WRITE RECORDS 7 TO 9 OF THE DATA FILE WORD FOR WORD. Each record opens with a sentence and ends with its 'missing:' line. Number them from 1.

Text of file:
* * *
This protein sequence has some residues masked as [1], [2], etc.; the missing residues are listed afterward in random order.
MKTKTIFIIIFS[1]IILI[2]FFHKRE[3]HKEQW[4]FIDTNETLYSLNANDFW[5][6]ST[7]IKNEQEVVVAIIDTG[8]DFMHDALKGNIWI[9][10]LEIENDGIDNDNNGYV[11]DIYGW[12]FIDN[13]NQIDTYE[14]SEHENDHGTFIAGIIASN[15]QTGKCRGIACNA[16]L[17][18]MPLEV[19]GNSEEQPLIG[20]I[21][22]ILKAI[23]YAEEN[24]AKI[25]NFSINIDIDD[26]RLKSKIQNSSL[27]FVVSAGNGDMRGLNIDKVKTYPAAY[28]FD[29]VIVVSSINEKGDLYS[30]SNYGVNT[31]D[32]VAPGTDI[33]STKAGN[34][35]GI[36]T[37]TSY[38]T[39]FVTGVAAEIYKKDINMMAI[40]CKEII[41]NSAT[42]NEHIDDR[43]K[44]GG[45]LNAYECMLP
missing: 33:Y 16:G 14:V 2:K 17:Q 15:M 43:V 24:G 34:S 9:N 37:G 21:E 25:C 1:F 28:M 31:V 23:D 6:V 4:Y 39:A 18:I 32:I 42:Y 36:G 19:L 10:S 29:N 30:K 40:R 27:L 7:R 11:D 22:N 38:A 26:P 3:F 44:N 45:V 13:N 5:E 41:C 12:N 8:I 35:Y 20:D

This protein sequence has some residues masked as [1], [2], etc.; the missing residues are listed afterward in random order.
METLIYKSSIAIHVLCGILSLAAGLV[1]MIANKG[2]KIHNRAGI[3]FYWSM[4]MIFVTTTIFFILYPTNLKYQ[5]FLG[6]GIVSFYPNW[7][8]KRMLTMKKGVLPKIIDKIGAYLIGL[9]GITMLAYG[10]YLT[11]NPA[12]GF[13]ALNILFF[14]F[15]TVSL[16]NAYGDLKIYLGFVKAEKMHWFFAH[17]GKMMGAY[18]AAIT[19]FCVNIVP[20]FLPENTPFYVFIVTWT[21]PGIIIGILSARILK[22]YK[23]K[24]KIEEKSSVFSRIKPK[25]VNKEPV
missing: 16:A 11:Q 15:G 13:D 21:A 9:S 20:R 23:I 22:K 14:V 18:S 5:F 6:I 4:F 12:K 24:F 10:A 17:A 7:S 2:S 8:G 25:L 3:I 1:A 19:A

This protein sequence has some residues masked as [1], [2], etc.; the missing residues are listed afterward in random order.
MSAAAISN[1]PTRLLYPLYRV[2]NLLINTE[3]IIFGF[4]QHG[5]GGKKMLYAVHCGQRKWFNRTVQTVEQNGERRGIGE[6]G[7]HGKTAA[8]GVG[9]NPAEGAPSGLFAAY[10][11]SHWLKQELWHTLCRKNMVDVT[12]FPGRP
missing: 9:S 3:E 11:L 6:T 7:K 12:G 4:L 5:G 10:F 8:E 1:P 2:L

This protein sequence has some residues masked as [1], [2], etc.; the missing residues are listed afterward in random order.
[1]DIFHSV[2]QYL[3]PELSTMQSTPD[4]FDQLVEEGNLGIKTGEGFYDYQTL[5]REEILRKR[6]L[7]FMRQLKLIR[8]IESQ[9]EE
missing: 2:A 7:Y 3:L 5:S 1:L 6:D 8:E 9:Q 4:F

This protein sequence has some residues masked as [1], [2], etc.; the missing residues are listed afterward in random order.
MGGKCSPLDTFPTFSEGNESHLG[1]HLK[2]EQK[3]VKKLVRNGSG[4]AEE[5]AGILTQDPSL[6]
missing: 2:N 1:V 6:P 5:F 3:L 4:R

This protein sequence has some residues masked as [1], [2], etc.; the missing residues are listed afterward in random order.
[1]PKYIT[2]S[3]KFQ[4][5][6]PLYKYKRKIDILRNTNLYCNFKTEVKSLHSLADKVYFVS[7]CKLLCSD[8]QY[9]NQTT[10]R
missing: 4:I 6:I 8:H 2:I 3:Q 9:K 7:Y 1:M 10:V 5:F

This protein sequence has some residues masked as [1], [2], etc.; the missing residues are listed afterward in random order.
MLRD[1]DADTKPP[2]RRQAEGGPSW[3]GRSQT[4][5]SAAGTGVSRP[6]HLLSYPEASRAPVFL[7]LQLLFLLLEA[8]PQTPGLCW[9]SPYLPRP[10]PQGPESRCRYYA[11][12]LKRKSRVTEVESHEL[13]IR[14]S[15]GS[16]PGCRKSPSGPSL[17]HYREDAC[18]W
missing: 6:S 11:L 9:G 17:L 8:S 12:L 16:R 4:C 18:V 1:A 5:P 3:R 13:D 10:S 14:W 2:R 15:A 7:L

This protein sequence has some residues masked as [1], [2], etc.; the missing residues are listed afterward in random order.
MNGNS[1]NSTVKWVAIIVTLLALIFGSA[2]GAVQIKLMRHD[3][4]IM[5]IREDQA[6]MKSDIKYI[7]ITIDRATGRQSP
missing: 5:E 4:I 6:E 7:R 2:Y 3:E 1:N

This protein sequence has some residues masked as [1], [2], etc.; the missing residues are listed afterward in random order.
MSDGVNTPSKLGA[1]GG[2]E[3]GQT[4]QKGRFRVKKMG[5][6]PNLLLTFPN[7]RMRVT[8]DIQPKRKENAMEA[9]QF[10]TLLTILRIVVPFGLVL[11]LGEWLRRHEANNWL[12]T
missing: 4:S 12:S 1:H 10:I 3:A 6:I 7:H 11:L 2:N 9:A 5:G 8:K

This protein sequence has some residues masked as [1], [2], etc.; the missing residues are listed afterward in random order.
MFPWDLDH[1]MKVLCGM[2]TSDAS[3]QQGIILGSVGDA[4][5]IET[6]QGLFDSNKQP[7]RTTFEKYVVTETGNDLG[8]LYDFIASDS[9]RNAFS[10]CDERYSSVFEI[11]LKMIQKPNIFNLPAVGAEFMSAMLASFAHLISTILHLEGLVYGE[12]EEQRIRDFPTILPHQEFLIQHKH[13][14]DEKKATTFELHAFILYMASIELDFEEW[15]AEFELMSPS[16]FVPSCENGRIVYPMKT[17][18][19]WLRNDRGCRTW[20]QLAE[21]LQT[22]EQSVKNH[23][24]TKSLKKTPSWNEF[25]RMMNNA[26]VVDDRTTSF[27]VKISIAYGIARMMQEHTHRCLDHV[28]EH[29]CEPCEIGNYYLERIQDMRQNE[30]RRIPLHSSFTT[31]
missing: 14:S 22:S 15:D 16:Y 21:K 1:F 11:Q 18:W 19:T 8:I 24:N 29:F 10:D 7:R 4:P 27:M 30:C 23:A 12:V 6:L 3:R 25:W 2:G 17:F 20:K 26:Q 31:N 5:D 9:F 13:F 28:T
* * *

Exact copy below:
This protein sequence has some residues masked as [1], [2], etc.; the missing residues are listed afterward in random order.
MLRD[1]DADTKPP[2]RRQAEGGPSW[3]GRSQT[4][5]SAAGTGVSRP[6]HLLSYPEASRAPVFL[7]LQLLFLLLEA[8]PQTPGLCW[9]SPYLPRP[10]PQGPESRCRYYA[11][12]LKRKSRVTEVESHEL[13]IR[14]S[15]GS[16]PGCRKSPSGPSL[17]HYREDAC[18]W
missing: 6:S 11:L 9:G 17:L 8:S 12:L 16:R 4:C 18:V 1:A 5:P 3:R 13:D 10:S 14:W 2:R 15:A 7:L

This protein sequence has some residues masked as [1], [2], etc.; the missing residues are listed afterward in random order.
MNGNS[1]NSTVKWVAIIVTLLALIFGSA[2]GAVQIKLMRHD[3][4]IM[5]IREDQA[6]MKSDIKYI[7]ITIDRATGRQSP
missing: 5:E 4:I 6:E 7:R 2:Y 3:E 1:N

This protein sequence has some residues masked as [1], [2], etc.; the missing residues are listed afterward in random order.
MSDGVNTPSKLGA[1]GG[2]E[3]GQT[4]QKGRFRVKKMG[5][6]PNLLLTFPN[7]RMRVT[8]DIQPKRKENAMEA[9]QF[10]TLLTILRIVVPFGLVL[11]LGEWLRRHEANNWL[12]T
missing: 4:S 12:S 1:H 10:I 3:A 6:I 7:H 11:L 2:N 9:A 5:G 8:K